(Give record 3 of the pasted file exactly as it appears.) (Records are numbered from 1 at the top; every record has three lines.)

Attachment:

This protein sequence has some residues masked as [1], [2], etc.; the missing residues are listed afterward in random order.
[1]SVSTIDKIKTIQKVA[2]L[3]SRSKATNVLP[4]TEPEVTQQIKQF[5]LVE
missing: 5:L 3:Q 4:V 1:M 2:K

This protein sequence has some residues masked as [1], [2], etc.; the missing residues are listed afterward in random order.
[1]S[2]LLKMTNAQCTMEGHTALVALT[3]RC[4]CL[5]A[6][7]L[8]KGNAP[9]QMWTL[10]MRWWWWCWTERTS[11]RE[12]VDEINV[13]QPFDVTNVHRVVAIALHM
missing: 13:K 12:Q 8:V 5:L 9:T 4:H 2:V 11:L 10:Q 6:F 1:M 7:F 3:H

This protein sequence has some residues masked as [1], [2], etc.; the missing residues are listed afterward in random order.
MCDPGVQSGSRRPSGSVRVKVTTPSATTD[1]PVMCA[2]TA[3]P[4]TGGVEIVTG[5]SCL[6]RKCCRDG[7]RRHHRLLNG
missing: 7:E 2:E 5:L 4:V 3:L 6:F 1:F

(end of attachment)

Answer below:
This protein sequence has some residues masked as [1], [2], etc.; the missing residues are listed afterward in random order.
MCDPGVQSGSRRPSGSVRVKVTTPSATTD[1]PVMCA[2]TA[3]P[4]TGGVEIVTG[5]SCL[6]RKCCRDG[7]RRHHRLLNG
missing: 7:E 2:E 5:L 4:V 3:L 6:F 1:F